Texas Suspends Burro-killing Policy In State Park

LUBBOCK, Texas (AP) — The Texas wildlife agency said Tuesday it is suspending a policy that allows the killing of burros in a state park along the Mexican border after the Humane Society of the United States offered to devise a nonlethal plan to remove the destructive animals.

The Texas Parks and Wildlife Department will contribute up to $10,000 toward a humane society aerial survey of the wild donkeys at Big Bend Ranch State Park this spring to establish baseline data, agency executive director Carter Smith said.

“We believe this could be valuable information to assess the problem with burros around the park,” Smith said. “We still have a long way to go to see if a viable, long-term plan can be developed.”

Officials estimate that only about 300 burros live in the 316,000-acre park on the Texas side of the Rio Grande, he said. Park rangers have killed 130 there since 2007, although not during the peak October-to-April tourist season.

“We are happy to work with the department and are pleased that they have halted lethal control of the burros while discussions are under way,” Texas humane society director Nicole Paquette said.

The state, which says it doesn’t have the money to capture or quarantine the burros, considers them destructive intruders, hogging forage and lapping up precious water in the drought-starved mountains. Officials say they threaten the survival of hundreds of other native species, including bighorn sheep which the state wants to re-establish in the park.

In Big Bend National Park, adjacent to the state-owned land, killing wild burros is prohibited by a 40-year-old federal ban that Congress said protects the “living symbols and pioneer spirit of the West.”

Protesters rode three donkeys to the Texas Capitol in January to deliver 103,000 signatures asking Gov. Rick Perry to change the state policy and halt the shooting of the wild animals.

The humane society needs an accurate count of the burro population before it can begin to consider alternatives to killing them, Paquette said. The group recently airlifted 119 burros from Hawaii to a ranch in California, and it has a 1,300-acre rescue ranch in northeast Texas that is home to about 1,200 animals of various species.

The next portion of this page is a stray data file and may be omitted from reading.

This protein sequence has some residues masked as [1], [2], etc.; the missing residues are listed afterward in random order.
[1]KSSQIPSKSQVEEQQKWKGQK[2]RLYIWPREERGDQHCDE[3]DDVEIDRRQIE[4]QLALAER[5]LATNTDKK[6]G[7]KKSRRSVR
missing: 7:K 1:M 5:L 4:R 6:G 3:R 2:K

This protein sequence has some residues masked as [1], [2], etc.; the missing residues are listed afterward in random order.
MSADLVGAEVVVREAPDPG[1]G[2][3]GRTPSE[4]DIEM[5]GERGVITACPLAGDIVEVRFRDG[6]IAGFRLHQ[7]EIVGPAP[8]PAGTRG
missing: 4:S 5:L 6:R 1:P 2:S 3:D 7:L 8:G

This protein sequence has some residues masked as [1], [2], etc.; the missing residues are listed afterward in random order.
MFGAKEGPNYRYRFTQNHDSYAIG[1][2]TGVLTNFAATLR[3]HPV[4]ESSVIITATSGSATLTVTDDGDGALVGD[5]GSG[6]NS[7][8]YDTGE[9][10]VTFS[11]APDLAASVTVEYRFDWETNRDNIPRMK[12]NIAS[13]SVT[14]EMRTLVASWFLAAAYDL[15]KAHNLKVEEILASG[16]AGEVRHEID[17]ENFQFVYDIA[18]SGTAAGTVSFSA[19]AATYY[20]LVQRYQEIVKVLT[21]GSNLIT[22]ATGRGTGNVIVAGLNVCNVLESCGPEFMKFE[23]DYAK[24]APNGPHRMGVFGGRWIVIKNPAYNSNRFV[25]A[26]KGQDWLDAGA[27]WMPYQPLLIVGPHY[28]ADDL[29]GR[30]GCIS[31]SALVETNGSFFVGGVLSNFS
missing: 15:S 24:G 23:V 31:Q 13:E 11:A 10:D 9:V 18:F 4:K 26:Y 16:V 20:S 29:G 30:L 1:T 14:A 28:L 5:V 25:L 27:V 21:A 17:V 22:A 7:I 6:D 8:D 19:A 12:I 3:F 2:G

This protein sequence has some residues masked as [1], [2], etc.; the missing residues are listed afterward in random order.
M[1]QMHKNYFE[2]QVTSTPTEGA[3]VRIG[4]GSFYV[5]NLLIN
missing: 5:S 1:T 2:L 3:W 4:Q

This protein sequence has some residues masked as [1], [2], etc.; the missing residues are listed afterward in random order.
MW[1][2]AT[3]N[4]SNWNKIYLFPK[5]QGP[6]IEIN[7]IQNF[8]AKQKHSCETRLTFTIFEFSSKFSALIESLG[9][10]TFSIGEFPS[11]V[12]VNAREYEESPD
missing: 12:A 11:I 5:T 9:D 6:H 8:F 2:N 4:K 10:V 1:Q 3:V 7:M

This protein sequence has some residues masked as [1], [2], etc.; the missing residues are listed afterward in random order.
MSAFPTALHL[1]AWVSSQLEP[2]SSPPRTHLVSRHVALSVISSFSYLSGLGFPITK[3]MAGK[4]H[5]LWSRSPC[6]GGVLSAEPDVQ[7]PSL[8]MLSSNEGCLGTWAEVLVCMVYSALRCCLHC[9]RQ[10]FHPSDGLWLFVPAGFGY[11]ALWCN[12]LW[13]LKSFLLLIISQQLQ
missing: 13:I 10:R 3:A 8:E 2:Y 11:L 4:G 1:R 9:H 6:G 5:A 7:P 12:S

“We’d have to look at the population (at the rescue ranch) and see how much more the acreage could stand,” she said, adding that 300 burros rescued years ago already live there.

Wildlife department officials explored live trapping and consulted U.S. Department of Agriculture veterinarians and other experts on humane solutions. But efforts to trap the feral animals within the state park were unsuccessful.

With no obvious option to control the population, Big Bend Ranch State Park rangers began shooting burros in 2007. A public uproar ensued when news leaked that 71 had been killed and the state halted the shootings in 2008, allowing Peaceful Valley Donkey Rescue to try to help. But the nonprofit group failed to catch any burros in two years and the shooting resumed. Fifty-nine burros were killed between August 2010 and September 2011.

Smith, the parks and wildlife’s executive director, then asked people or groups outside the department to solicit practical alternatives.

Wildlife officials say protecting the park’s land and water is their highest priority and controlling feral burros is part of that. If nonlethal methods prove unfeasible, they made need to resume killing the animals.

Louis Harveson, professor of wildlife management at Sul Ross State University in Alpine, compared the burros to feral hogs that cause millions of dollars in damage annually in Texas. He said he hoped the humane society would devise a plan to at least reduce the burro numbers, which would take some pressure off native plants and animals in the park.

“We know that every exotic species has a negative impact,” Harveson said “They didn’t evolve within that system. They have an advantage in a system.”


Associated Press writer Betsy Blaney can be followed on Twitter at:


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